There are plenty of small beaches to explore near Kasargod. The Kappil Beach (12 km), Pallikere Beach (17 km) and Bekal Fort Beach (16 km) are all clean stretches of shore a short distance from town. For those who fancy driving, Muzhappilangad (100 km) is said to be Asia’s longest drive-on beach, and offers a rare experience of driving on sand for 4 km. For a day trip, head to Kaup (90 km) and Malpe (110 km) near Udupi. Kaup has an impressive lighthouse and a few restaurants. It is especially peaceful during the evenings, when a few stalls selling freshly fried fish and peanuts are open for business. Note, the waves are dangerous and swimming is not recommended. Malpe, the neighbouring beach, is completely different. It usually has a lot of visitors, food stalls, and facilities offering water sports such as speed boats, parasailing, banana boats and jet skiing. A ferry tranports visitors from Malpe to St. Mary’s Island, which is known for its clusters of distinctive, pillar-like rock formations that rise out of the sea.

A Temple and an Island

Ananthapura Temple Kerala

Ananthapura temple’s idol is made with Ayurvedic herbs and coconut shells. Photo: Ajish KB

Houseboat Kerala Kasargod

Houseboats can be hired for overnight trips around the backwaters of Kasargod. Photo: South India Picture/IndiaPicture


A quick 12-km drive away, is the ninth-century Ananthapura Lake Temple, which locals claim is the only lake temple in India. Legend has it that there is only one crocodile in this lake and when it dies, a new one mysteriously appears. This guardian crocodile, named Babia, is believed to be vegetarian, and survives only on offerings of prasad made of rice and jaggery.

The secluded island of Valiyaparamba (30 km south of Kasargod) is full of stony beaches and green backwaters. There are only a handful of tourist houseboats here so the water is still empty and peaceful. Many water taxis operate to ferry locals. Those who aren’t renting a houseboat could hail a water taxi for a ride along the river. There is a bridge from the mainland to the island but the roads are small and rough so renting a boat from Kasargod and cruising around the backwaters to the island is a better option.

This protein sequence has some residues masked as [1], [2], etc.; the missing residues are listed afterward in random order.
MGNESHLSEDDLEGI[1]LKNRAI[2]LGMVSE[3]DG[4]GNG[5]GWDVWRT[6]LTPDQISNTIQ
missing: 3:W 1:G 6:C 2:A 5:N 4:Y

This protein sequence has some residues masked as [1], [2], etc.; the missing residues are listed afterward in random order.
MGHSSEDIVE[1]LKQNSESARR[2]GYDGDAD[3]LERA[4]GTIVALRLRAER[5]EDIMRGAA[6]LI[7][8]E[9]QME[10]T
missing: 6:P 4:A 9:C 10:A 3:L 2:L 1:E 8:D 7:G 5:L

Hills and Hikes

The rainforest-filled hills of Kottancheri (30 km) are popular for short hikes in the Kottancheri Wildlife Sanctuary and have several picnic spots along the way. The Veeramala Hills in Cheruvathur (50 km) have the ruins of an 18th-century Dutch fort on the top of the hill. Ranipuram (65 km) is a hill station with a trekking trail up dense forests to grassy hills. The trails are well-marked and a large section has steps too. There are buses from Kanhagad to Panathady, from where jeeps can be hired to get to Ranipuram.

Lighthouse Kerala Kaup

The view from the top of the lighthouse in Kaup has crescent-shaped beaches next to green forests. Photo: Natasha Sahgal

Green Hills Bekal Kerala

The green hills around Bekal are great for leisurely walks. Photo: Rajesh Vijayarajan Photography/Flickr/Getty images

Unique Experience

Inside A Working Lighthouse

The lighthouse on Kaup beach is open for visitors between 4-6 p.m. Only four to five visitors are allowed at a time. To reach the top, travellers must remove their footwear, promise to be silent inside and then, climb nearly a hundred steps, carved in rock. The walk up is best avoided by those afraid of heights, as the spiral stairs are steep and can make one dizzy. The view from the top of the glimmering ocean, sandy beach and shoreline that extends as far as the cities of Mangalore and Udupi, is worth the trudge up. The lighthouse keeper acts as a guide and proudly points out to the new computerised mechanism that activates the flashing light.